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Restoration Anglican Church Looks to Expand

by Katie Pyzyk — October 3, 2012 at 2:45 pm 4,497 109 Comments

Restoration Anglican Church (1815 N. Quincy Street) hasn’t been in existence for long, but it’s already looking to expand into a larger building.

The church congregation formed in January 2009, when it was around 100 people. At that time, it rented space for one service per week from Trinity Baptist Church, as did a third congregation which ended up relocating to Reston. Restoration bought the church building when Trinity disbanded in 2010.

Now, the congregation is closer to 450-500 people and the number of weekend services has increased to three. The Rev. David Hanke says the congregation has reached its threshold for expansion in the current facility.

“Our ability to keep adding services has hit its end so we need to build something larger,” he said.

Last month, Restoration began its capital campaign in an effort to raise a portion of the $4.5 million budgeted for the project. Although a design has not yet been finalized, the goal is to build a facility that would seat around 400 people, instead of the current 150 person capacity.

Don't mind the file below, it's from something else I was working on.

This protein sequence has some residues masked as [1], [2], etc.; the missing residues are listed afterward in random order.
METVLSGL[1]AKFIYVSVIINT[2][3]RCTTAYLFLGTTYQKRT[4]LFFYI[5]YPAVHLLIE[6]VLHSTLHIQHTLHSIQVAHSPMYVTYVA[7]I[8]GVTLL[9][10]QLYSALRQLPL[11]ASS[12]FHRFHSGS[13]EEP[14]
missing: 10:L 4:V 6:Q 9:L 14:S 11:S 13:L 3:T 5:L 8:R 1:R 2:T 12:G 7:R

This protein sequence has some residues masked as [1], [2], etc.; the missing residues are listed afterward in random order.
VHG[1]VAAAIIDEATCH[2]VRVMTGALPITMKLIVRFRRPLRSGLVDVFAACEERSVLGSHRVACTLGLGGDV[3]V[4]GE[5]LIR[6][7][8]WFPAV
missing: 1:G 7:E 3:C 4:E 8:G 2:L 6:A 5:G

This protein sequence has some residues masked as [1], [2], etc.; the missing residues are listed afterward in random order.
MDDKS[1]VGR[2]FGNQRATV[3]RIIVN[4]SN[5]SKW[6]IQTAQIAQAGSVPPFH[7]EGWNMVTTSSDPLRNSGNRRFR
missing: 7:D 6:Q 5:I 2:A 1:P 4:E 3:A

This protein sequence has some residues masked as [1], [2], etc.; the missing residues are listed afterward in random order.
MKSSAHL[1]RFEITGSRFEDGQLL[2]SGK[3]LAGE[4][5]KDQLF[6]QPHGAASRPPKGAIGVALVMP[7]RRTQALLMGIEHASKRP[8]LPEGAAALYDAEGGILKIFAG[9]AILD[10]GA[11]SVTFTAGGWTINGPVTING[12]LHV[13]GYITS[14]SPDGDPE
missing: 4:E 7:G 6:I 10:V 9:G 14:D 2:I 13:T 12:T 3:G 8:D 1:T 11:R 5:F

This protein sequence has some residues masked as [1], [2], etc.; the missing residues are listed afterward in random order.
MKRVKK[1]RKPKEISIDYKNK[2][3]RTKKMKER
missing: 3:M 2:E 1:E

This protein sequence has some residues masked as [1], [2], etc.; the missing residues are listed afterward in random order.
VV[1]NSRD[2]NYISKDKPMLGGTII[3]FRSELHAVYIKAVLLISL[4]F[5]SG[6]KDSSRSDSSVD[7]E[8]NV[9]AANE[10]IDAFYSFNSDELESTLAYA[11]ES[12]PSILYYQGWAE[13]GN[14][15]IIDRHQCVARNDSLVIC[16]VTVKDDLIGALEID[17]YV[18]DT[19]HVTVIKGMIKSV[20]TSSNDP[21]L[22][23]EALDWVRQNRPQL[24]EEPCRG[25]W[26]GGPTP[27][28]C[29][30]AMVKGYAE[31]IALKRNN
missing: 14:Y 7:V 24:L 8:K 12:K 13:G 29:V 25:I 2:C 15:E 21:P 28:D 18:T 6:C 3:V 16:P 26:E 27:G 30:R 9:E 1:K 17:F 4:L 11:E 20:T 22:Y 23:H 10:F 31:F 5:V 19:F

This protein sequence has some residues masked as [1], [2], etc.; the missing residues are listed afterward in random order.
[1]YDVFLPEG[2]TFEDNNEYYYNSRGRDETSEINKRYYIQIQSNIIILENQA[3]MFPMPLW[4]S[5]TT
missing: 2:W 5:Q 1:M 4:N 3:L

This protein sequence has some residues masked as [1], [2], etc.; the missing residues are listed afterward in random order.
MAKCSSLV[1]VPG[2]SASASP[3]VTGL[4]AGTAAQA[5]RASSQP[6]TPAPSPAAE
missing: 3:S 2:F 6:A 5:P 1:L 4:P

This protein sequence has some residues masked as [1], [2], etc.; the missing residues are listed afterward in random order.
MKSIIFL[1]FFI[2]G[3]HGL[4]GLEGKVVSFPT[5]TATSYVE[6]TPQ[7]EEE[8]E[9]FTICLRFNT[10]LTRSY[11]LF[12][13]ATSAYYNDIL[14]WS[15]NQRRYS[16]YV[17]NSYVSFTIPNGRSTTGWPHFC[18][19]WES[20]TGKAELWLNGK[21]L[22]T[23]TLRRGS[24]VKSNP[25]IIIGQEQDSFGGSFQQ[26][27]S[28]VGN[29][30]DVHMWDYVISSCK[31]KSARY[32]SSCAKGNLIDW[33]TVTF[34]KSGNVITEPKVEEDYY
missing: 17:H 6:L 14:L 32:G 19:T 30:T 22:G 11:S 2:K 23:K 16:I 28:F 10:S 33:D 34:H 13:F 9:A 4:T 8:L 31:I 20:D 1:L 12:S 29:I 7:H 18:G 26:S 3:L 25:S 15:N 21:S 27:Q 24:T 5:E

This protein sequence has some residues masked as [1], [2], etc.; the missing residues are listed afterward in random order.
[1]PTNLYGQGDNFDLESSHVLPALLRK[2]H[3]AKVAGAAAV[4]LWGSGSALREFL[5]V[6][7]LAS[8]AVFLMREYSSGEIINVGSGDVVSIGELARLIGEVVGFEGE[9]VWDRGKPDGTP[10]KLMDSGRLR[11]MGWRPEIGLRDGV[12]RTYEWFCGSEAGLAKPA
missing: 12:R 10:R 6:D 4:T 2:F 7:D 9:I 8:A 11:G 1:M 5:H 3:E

The existing church building will be razed and the new facility will be built on the same plot of land. So far there is no hard date for breaking ground, considering a final design hasn’t even been approved yet, but the hope is to start construction in early 2013.

While construction takes place for an estimated 12 to 18 months, the congregation will use space at Little Falls Presbyterian Church for one service per weekend.

Rev. Hanke reports having a good relationship with the surrounding community, and mentioned attending a Cherrydale Citizens Association meeting to address any concerns about a larger church. One of the issues that has come up as a concern among some residents is the lack of parking.

Right now, there are only 13 parking spaces at the church but there is a shuttle on Sundays that runs to the designated parking lot adjacent to Washington-Lee High School near I-66. The parking plan is in compliance with a county code allowing churches to run such shuttles to nearby parking lots. Rev. Hanke says the new church will house the same number of spots and the Sunday shuttle service will continue. Church goers will be reminded, as they are now, to appease neighbors by not parking on Quincy Street or nearby side streets.